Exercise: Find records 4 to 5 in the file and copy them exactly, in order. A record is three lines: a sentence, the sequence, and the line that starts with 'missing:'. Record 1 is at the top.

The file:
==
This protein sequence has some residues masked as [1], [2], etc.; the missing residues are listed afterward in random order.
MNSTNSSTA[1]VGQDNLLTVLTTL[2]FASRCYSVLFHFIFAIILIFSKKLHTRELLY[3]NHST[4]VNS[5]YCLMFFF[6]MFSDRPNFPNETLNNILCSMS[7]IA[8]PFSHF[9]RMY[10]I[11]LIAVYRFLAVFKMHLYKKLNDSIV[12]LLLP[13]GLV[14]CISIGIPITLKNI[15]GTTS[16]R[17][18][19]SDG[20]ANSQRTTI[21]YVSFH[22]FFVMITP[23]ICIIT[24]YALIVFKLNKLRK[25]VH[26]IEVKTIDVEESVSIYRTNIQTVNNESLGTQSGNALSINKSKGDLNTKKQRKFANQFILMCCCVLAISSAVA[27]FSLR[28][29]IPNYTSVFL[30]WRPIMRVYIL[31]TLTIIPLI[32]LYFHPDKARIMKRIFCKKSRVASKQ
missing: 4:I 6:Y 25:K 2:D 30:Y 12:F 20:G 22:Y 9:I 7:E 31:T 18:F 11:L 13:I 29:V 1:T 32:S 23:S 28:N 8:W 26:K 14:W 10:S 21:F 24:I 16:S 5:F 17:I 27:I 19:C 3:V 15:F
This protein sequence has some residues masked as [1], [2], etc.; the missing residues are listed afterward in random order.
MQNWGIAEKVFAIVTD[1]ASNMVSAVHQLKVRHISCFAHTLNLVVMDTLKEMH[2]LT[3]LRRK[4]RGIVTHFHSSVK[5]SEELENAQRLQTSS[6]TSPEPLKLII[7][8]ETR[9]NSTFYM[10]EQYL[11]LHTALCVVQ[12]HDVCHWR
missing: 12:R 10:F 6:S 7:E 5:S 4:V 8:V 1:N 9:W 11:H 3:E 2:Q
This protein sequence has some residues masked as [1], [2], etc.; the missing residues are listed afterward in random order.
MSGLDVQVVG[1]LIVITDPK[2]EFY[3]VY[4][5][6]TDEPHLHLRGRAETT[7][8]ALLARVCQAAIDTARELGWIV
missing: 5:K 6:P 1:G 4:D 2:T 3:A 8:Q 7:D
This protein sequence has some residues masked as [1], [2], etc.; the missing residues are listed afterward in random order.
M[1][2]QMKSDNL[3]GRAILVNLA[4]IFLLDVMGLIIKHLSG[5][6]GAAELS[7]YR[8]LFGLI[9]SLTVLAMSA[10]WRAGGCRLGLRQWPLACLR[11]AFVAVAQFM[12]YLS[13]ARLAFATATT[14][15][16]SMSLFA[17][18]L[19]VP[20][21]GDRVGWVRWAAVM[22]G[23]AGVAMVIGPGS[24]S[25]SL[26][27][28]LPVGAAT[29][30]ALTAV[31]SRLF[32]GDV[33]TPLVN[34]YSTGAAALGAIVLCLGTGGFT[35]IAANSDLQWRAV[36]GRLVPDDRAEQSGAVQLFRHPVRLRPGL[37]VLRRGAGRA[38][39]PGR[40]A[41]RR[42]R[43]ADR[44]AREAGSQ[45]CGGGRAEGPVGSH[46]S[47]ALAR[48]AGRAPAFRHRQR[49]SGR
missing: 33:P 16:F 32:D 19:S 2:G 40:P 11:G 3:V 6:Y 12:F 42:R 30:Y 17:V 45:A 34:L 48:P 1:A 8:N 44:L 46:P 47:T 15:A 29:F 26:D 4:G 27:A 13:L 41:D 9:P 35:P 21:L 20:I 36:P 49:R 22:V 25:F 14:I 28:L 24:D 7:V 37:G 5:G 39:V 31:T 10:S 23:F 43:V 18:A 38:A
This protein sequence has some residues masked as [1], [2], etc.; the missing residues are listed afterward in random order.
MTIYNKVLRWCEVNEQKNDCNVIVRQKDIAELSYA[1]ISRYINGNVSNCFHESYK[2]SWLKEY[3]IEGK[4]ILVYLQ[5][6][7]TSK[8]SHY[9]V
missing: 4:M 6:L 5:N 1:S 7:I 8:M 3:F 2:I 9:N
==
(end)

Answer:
This protein sequence has some residues masked as [1], [2], etc.; the missing residues are listed afterward in random order.
M[1][2]QMKSDNL[3]GRAILVNLA[4]IFLLDVMGLIIKHLSG[5][6]GAAELS[7]YR[8]LFGLI[9]SLTVLAMSA[10]WRAGGCRLGLRQWPLACLR[11]AFVAVAQFM[12]YLS[13]ARLAFATATT[14][15][16]SMSLFA[17][18]L[19]VP[20][21]GDRVGWVRWAAVM[22]G[23]AGVAMVIGPGS[24]S[25]SL[26][27][28]LPVGAAT[29][30]ALTAV[31]SRLF[32]GDV[33]TPLVN[34]YSTGAAALGAIVLCLGTGGFT[35]IAANSDLQWRAV[36]GRLVPDDRAEQSGAVQLFRHPVRLRPGL[37]VLRRGAGRA[38][39]PGR[40]A[41]RR[42]R[43]ADR[44]AREAGSQ[45]CGGGRAEGPVGSH[46]S[47]ALAR[48]AGRAPAFRHRQR[49]SGR
missing: 33:P 16:F 32:D 19:S 2:G 40:P 11:G 3:V 6:Y 12:F 42:R 30:Y 17:V 45:A 34:L 48:P 1:A 8:N 44:L 46:P 47:T 15:A 29:F 26:D 4:G 27:A 13:L 41:D 9:P 35:P 21:L 20:I 36:P 49:R 22:V 25:F 14:I 28:L 24:D 7:V 37:G 5:G 39:V 31:T 10:S 23:F 43:V 18:A 38:A
This protein sequence has some residues masked as [1], [2], etc.; the missing residues are listed afterward in random order.
MTIYNKVLRWCEVNEQKNDCNVIVRQKDIAELSYA[1]ISRYINGNVSNCFHESYK[2]SWLKEY[3]IEGK[4]ILVYLQ[5][6][7]TSK[8]SHY[9]V
missing: 4:M 6:L 5:N 1:S 7:I 8:M 3:F 2:I 9:N